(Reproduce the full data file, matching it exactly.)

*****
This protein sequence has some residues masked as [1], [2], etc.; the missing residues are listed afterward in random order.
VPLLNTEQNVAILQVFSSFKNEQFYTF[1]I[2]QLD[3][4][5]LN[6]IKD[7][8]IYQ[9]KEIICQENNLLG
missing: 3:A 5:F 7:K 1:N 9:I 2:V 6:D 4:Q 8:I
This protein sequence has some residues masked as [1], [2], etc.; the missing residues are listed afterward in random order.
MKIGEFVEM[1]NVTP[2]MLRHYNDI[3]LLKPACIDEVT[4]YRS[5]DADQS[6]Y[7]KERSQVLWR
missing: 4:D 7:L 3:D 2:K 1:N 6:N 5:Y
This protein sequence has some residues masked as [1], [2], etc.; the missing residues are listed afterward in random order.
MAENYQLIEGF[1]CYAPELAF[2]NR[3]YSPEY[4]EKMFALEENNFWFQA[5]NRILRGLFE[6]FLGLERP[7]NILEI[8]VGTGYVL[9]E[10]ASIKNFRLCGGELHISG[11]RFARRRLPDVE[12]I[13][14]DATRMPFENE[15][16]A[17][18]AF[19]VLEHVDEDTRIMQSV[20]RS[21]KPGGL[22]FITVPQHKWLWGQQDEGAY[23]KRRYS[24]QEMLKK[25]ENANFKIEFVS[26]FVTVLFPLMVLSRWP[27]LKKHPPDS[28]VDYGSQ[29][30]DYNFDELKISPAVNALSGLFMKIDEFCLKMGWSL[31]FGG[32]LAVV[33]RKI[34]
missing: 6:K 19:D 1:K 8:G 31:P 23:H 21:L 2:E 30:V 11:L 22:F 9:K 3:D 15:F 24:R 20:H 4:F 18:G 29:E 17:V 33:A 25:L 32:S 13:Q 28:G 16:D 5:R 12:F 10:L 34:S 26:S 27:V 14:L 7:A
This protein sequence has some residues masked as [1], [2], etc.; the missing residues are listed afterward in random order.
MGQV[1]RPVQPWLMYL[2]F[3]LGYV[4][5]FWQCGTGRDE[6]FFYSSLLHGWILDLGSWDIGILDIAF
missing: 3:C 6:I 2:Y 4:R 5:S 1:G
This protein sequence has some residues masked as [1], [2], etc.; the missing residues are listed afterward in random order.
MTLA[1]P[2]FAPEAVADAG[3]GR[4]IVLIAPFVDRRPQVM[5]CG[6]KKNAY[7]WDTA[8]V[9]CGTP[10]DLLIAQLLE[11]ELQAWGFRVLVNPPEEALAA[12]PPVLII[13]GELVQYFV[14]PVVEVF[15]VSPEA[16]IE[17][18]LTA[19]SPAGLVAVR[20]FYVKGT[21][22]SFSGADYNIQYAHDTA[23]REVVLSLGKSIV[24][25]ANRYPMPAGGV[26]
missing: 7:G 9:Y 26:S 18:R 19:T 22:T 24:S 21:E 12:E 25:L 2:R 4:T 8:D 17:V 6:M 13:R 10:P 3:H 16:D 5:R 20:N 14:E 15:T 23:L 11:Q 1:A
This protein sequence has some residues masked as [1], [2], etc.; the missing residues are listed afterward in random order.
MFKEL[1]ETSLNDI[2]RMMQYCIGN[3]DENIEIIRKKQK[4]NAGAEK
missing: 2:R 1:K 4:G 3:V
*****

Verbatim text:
This protein sequence has some residues masked as [1], [2], etc.; the missing residues are listed afterward in random order.
VPLLNTEQNVAILQVFSSFKNEQFYTF[1]I[2]QLD[3][4][5]LN[6]IKD[7][8]IYQ[9]KEIICQENNLLG
missing: 3:A 5:F 7:K 1:N 9:I 2:V 6:D 4:Q 8:I
This protein sequence has some residues masked as [1], [2], etc.; the missing residues are listed afterward in random order.
MKIGEFVEM[1]NVTP[2]MLRHYNDI[3]LLKPACIDEVT[4]YRS[5]DADQS[6]Y[7]KERSQVLWR
missing: 4:D 7:L 3:D 2:K 1:N 6:N 5:Y
This protein sequence has some residues masked as [1], [2], etc.; the missing residues are listed afterward in random order.
MAENYQLIEGF[1]CYAPELAF[2]NR[3]YSPEY[4]EKMFALEENNFWFQA[5]NRILRGLFE[6]FLGLERP[7]NILEI[8]VGTGYVL[9]E[10]ASIKNFRLCGGELHISG[11]RFARRRLPDVE[12]I[13][14]DATRMPFENE[15][16]A[17][18]AF[19]VLEHVDEDTRIMQSV[20]RS[21]KPGGL[22]FITVPQHKWLWGQQDEGAY[23]KRRYS[24]QEMLKK[25]ENANFKIEFVS[26]FVTVLFPLMVLSRWP[27]LKKHPPDS[28]VDYGSQ[29][30]DYNFDELKISPAVNALSGLFMKIDEFCLKMGWSL[31]FGG[32]LAVV[33]RKI[34]
missing: 6:K 19:D 1:K 8:G 31:P 23:H 21:L 2:E 30:V 11:L 22:F 9:K 3:D 15:F 24:R 20:H 4:F 18:G 29:E 17:V 33:A 25:L 32:S 13:Q 28:G 16:D 5:R 12:F 10:L 34:S 26:S 27:V 14:L 7:A
This protein sequence has some residues masked as [1], [2], etc.; the missing residues are listed afterward in random order.
MGQV[1]RPVQPWLMYL[2]F[3]LGYV[4][5]FWQCGTGRDE[6]FFYSSLLHGWILDLGSWDIGILDIAF
missing: 3:C 6:I 2:Y 4:R 5:S 1:G
This protein sequence has some residues masked as [1], [2], etc.; the missing residues are listed afterward in random order.
MTLA[1]P[2]FAPEAVADAG[3]GR[4]IVLIAPFVDRRPQVM[5]CG[6]KKNAY[7]WDTA[8]V[9]CGTP[10]DLLIAQLLE[11]ELQAWGFRVLVNPPEEALAA[12]PPVLII[13]GELVQYFV[14]PVVEVF[15]VSPEA[16]IE[17][18]LTA[19]SPAGLVAVR[20]FYVKGT[21][22]SFSGADYNIQYAHDTA[23]REVVLSLGKSIV[24][25]ANRYPMPAGGV[26]
missing: 7:G 9:Y 26:S 18:R 19:T 22:T 24:S 21:E 12:E 25:L 2:R 4:T 8:D 17:V 6:M 13:R 10:P 3:H 16:D 5:R 20:N 14:E 15:T 23:L 11:Q 1:A
This protein sequence has some residues masked as [1], [2], etc.; the missing residues are listed afterward in random order.
MFKEL[1]ETSLNDI[2]RMMQYCIGN[3]DENIEIIRKKQK[4]NAGAEK
missing: 2:R 1:K 4:G 3:V